The Rev. Garcia Breneville, a priest at Christ the King Catholic Church in Brockton, returned home Tuesday night, one day before a 6.1-magnitude aftershock hit Haiti Wednesday. He says that when the quake struck, he and his 76-year-old parents heard a terrible noise, then the house began to shake. They began to pray.
The Rev. Garcia Breneville felt the house shake. Left to right. Left to right. Left to right.
“We heard then a terrible noise. We heard the noise coming from nowhere,” Breneville recalled, one day after returning from Haiti where an earthquake last week killed thousands.
Breneville and his 76-year-old parents — whom he had been visiting in Haiti — began to pray as the house swayed.
“Jesus, you are under control. Jesus, you are under control.”
They repeated the line. Over and over.
“It was good for us to say that,” Breneville said. “To have something to say, it really helped.”
Then, in less than a minute, it was over.
The family’s home, about seven miles from Port-au-Prince, the capital city hit hardest by the magnitude-7.0 quake, was still standing. Breneville and his parents were uninjured.
But the next day, when he traveled to Port-au-Prince to check on other relatives and friends, it was a different scene.
“It was something apocalyptic,” he said. “It was so terrible, you can’t really describe it.”
Buildings — including the cathedral — had collapsed. People were searching for relatives. And many were missing or dead.
“Many people passed away,” Breneville said. “Many families in Haiti lost someone.”
Breneville, a Catholic priest at Christ the King Church in Brockton, returned home Tuesday night, one day before a 6.1-magnitude aftershock hit Haiti on Wednesday.
“It is terrible,” he said.
His church is one of several organizations in the city now raising money to help the earthquake victims and console grieving relatives here.
A concert will be held Saturday at Brockton High School to raise money for relief efforts. Another concert is set for Jan. 31 at the Shaw’s Center.
The First Evangelical Lutheran Church is planning two benefit organ concerts. One will be in March and a second concert featuring Boston Symphony organist James David Christie will be held at a later date.
Stores and businesses are also stepping in.
L&M Bargain Store, 593 Centre St., announced it will donate 10 percent of its gross sales over the next two weekends to Catholic Charities agencies, Combined Jewish Philanthropies and the American Red Cross.
Westgate Lanes on Westgate Drive will donate 25 cents from every open bowling game from Jan. 23 through Jan. 28 to the Red Cross Haiti relief effort.
“This shows Brockton as a community is great and comes together to help,” said Koren Cappiello, director of community and social services for Mayor Linda Balzotti.
As the city and region mobilizes to help, relatives here are slowly getting word on the fate of loved ones in Haiti.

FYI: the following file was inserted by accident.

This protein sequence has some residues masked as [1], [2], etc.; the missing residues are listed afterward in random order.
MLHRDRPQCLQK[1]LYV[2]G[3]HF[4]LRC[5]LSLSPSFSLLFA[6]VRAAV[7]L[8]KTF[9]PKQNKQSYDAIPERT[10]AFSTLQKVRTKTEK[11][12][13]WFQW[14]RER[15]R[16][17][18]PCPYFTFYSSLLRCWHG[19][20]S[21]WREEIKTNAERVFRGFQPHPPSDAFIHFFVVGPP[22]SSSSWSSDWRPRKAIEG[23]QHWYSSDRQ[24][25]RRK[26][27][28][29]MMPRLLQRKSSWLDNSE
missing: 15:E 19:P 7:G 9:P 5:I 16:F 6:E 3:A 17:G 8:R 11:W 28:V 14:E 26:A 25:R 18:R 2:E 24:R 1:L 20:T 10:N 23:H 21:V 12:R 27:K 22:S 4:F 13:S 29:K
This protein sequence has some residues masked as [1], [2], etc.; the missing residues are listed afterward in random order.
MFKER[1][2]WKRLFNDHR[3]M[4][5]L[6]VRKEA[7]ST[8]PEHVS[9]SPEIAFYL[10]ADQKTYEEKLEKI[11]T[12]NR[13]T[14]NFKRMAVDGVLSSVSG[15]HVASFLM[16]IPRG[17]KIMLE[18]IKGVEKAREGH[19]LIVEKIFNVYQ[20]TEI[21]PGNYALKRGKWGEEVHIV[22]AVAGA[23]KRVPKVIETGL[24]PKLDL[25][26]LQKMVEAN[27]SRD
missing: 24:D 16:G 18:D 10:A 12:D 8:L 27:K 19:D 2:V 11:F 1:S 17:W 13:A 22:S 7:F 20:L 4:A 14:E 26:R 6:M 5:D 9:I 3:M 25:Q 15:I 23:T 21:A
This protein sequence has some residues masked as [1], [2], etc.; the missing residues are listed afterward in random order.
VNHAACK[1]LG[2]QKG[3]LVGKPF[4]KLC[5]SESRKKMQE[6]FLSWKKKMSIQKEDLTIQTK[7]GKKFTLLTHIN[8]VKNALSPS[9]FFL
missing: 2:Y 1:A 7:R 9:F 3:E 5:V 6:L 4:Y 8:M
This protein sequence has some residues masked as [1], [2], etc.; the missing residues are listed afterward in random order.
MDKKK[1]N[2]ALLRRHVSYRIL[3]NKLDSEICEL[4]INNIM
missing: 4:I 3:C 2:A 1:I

“Most of what we have heard is bad news,” said James Benson, parish administrator at First Evangelical Lutheran Church on Main Street.
Benson said a nurse at an assisted-living center near the church lost relatives, the pastor at Brockton Haitian Church in Brockton lost his nephew and several workers at the Boys & Girls Club learned relatives had been killed by the earthquake.
“Almost at every turn, there is someone connected with the tragedy,” he said.
Maria Ogando, the wife of Daniel Ogando, pastor at the Brockton Haitian Church, said she’s already talked with her sister and brother in Haiti and learned they were OK.
But her husband’s nephew was working in a private nursing school and died when the building collapsed.
“He is doing OK,” she said of her husband. “There are so many people. You have to think about everybody.”
Not all news was bad. Wilson Dolne of Brockton got a call from his sister in Haiti on Wednesday that she survived the quake.
“I’m so happy. She’s the only sister that I have,” Dolne said.
The Rev. David P. O’Donnell, pastor at Christ the King Church, said collections from the parish for the relief effort have been good and will be continuing.
So, he said, will be prayers.
“It is just like the tsunami,” O’Donnell said. “There is an urge to blame someone or something, but there isn’t anyone to blame. It is a natural disaster.”
Christ the King has held several services to pray for the Haitian victims and will continue to do so, he said.
The Brockton Assembly of God, 199 Warren Ave., will hold a memorial service on Friday from 6:30 to 8 p.m. as part of the ongoing effort by the Mass Emergency Relief for Haiti, a group of local residents and organizations.
Fred Fontaine, a local businessman who has relatives and friends in Haiti, said the latest quake in Haiti is making relief efforts harder.
“There is no water, no electricity, the government doesn’t know what to do, people don’t know where to start, where to go — and now, with the aftershocks coming up, people are finding life there even harder,” Fontaine said.
Maureen Boyle can be reached at email@example.com. Staff writer Erik Potter contributed to this story.